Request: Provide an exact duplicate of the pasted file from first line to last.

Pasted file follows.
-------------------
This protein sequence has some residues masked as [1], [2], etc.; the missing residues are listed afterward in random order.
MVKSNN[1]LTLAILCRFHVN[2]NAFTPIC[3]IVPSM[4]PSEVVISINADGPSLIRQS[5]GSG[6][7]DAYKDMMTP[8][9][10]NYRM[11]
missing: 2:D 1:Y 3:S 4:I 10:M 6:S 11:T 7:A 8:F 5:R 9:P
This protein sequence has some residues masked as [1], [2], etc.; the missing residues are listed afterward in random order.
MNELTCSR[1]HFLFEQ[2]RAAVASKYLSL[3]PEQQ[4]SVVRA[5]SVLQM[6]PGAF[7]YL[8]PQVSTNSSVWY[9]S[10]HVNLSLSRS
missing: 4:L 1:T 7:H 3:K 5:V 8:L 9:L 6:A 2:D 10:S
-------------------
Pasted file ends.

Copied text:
This protein sequence has some residues masked as [1], [2], etc.; the missing residues are listed afterward in random order.
MVKSNN[1]LTLAILCRFHVN[2]NAFTPIC[3]IVPSM[4]PSEVVISINADGPSLIRQS[5]GSG[6][7]DAYKDMMTP[8][9][10]NYRM[11]
missing: 2:D 1:Y 3:S 4:I 10:M 6:S 11:T 7:A 8:F 5:R 9:P
This protein sequence has some residues masked as [1], [2], etc.; the missing residues are listed afterward in random order.
MNELTCSR[1]HFLFEQ[2]RAAVASKYLSL[3]PEQQ[4]SVVRA[5]SVLQM[6]PGAF[7]YL[8]PQVSTNSSVWY[9]S[10]HVNLSLSRS
missing: 4:L 1:T 7:H 3:K 5:V 8:L 9:L 6:A 2:D 10:S